Thèse de doctorat en Sciences de l'information et de la communication
Sous la direction de Jacques Perriault.
Soutenue en 2000
à Paris 10 .
Inquiry and labyrinth in literature and multimedia fiction : a socio-cognitive and communicational approach to interactive devices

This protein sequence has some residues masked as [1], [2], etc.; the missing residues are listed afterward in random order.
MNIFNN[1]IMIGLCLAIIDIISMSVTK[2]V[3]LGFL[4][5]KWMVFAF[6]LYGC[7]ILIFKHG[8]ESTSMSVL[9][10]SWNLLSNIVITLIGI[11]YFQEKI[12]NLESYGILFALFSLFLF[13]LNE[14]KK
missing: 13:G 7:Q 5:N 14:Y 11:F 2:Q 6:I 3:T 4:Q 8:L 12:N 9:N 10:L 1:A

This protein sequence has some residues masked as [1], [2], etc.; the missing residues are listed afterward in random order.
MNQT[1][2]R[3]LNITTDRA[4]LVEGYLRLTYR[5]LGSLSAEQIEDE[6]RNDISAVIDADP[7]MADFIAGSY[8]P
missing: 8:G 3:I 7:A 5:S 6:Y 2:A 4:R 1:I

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[Résumé en anglais] Multimedia fiction games inherit the structure of two important cognitive and cultural models : inquiries and labyrinths. Inquiry narrative combines the search for information and the interpretation of clues. Its narrative structure is characterized by a story whose progression is assured by the reconstitution of past events. Labyrinths have had a particular importance in literature and in games. They have become a writing experiment and a narrative technique associated with inquiries. The history of inquiry-labyrinth allows us to understand what multimedia fiction owes to the progressive shift of narrative in novels towards new forms and practices linked to greater reader participation in fiction and to interactive media. Inquiries stimulate the reader-player's cognitive activity and favour abductive inference. The labyrinth narrativises space, it is a vecor for perceptual immersion in fiction. Textual and multimedia devices are specific information systems but in both cases the solution is hidden and the objective is to prevent the reader-player's access to the relevant information whilst ensuring this information is clearly visible. The former use narrative devices. The latter, based upon the manipulation of objects, determine the reader's path , rarely using textual material and interpretative cooperation. Interpretation can be conceived as intersubjective space, generating meaning and social interactions. A balzacian literary game, morphologically close to multimedia games, was elaborated for this study and tested. It disrupts man/computer dual logic and introduces multiple actors. This experimentation allowed us to show up interpretatives procedures, the co-construction of hypotheses through dialogue and socio-cognitive interaction. Its results have also confirmed the hypothesis of the adaptability of litterature to multimedia.